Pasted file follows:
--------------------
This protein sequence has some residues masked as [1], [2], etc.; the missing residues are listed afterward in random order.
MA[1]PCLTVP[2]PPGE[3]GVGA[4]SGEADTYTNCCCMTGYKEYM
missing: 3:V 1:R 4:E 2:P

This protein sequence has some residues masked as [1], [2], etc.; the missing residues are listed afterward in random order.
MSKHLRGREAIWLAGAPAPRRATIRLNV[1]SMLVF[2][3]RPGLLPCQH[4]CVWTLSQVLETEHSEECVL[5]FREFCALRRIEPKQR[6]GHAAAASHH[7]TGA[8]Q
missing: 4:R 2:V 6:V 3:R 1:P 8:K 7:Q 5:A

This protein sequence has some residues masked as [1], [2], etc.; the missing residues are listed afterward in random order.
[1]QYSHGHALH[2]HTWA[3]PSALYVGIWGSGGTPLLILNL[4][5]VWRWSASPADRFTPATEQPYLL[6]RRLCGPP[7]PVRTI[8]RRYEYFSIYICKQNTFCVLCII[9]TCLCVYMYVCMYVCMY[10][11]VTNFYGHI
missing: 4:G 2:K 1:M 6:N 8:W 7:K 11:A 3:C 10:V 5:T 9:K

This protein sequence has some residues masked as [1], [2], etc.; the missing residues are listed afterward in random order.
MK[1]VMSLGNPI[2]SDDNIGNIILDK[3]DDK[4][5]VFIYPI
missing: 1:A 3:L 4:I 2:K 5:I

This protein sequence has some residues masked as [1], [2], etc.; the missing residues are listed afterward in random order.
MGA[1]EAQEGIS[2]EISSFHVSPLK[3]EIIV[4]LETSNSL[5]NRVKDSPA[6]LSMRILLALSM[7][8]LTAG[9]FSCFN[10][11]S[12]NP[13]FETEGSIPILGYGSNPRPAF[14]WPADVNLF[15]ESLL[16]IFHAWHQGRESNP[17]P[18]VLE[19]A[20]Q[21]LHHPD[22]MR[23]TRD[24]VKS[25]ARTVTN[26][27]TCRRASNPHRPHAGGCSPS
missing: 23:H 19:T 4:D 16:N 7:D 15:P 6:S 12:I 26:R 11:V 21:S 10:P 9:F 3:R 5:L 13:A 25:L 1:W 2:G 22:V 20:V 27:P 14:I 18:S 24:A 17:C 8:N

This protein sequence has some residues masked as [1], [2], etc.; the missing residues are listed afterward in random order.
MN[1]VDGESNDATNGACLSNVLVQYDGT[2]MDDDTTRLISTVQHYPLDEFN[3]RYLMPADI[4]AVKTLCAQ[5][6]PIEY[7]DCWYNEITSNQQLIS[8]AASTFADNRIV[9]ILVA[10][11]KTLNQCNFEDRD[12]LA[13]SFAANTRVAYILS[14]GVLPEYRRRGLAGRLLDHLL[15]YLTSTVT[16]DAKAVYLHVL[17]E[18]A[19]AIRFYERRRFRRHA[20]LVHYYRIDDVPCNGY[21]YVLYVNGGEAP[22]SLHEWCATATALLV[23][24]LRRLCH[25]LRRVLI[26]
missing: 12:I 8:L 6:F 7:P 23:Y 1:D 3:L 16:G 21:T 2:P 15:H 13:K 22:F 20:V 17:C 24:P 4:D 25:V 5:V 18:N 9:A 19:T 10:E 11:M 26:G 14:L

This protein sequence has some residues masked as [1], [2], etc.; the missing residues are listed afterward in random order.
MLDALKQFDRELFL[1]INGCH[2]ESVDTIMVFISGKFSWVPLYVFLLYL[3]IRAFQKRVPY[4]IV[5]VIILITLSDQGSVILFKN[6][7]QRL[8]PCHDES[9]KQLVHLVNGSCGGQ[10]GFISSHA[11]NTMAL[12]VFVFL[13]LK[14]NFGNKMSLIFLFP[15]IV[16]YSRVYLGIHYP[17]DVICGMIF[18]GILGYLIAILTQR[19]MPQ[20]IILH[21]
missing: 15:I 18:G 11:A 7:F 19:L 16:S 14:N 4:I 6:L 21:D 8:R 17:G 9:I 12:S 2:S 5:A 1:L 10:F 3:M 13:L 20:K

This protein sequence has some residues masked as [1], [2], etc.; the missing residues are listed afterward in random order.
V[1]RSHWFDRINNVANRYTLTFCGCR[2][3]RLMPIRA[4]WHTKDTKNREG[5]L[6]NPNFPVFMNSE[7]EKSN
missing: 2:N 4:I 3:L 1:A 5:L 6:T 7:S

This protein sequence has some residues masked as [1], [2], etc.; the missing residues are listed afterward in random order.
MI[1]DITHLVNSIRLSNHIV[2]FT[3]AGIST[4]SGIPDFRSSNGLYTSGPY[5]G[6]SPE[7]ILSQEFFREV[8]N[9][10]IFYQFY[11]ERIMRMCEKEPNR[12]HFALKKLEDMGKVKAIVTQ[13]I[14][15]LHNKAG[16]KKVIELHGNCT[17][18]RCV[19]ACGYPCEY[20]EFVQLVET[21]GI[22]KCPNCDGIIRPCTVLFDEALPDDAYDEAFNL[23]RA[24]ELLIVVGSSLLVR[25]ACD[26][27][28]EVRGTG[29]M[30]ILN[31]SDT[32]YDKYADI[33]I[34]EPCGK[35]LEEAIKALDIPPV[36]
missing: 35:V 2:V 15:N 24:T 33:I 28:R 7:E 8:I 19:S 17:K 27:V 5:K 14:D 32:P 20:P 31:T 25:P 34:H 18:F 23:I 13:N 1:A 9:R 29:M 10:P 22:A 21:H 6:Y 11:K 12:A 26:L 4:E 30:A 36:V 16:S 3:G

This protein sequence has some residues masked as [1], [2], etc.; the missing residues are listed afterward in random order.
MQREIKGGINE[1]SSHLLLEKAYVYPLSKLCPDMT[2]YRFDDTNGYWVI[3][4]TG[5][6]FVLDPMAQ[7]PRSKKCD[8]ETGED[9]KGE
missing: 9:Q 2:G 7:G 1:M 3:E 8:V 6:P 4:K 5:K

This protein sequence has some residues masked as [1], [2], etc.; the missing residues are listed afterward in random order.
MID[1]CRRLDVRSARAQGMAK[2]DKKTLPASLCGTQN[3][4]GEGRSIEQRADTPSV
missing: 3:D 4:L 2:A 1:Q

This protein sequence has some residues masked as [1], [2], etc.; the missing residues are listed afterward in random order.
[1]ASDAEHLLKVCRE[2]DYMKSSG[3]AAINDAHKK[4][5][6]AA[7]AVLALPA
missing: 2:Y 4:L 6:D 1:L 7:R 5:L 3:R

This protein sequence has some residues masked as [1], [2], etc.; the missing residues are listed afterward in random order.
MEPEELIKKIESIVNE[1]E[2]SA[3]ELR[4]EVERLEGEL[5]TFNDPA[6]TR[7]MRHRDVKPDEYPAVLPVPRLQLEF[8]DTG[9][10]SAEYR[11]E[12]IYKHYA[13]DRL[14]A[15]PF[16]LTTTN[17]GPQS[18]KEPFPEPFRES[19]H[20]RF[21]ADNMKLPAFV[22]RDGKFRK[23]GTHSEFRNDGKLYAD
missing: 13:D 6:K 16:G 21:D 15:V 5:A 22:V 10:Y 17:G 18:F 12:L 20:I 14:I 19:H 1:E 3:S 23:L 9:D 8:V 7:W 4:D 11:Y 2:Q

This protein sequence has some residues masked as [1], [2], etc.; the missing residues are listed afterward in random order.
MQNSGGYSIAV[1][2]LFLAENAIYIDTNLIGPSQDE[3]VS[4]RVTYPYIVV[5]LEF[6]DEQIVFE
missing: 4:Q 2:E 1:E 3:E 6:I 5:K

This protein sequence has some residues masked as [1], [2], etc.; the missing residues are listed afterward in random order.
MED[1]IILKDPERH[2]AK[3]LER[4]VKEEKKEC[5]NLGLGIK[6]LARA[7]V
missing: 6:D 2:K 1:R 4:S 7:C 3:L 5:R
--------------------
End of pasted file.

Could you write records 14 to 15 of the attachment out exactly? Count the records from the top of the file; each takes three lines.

This protein sequence has some residues masked as [1], [2], etc.; the missing residues are listed afterward in random order.
MQNSGGYSIAV[1][2]LFLAENAIYIDTNLIGPSQDE[3]VS[4]RVTYPYIVV[5]LEF[6]DEQIVFE
missing: 4:Q 2:E 1:E 3:E 6:I 5:K

This protein sequence has some residues masked as [1], [2], etc.; the missing residues are listed afterward in random order.
MED[1]IILKDPERH[2]AK[3]LER[4]VKEEKKEC[5]NLGLGIK[6]LARA[7]V
missing: 6:D 2:K 1:R 4:S 7:C 3:L 5:R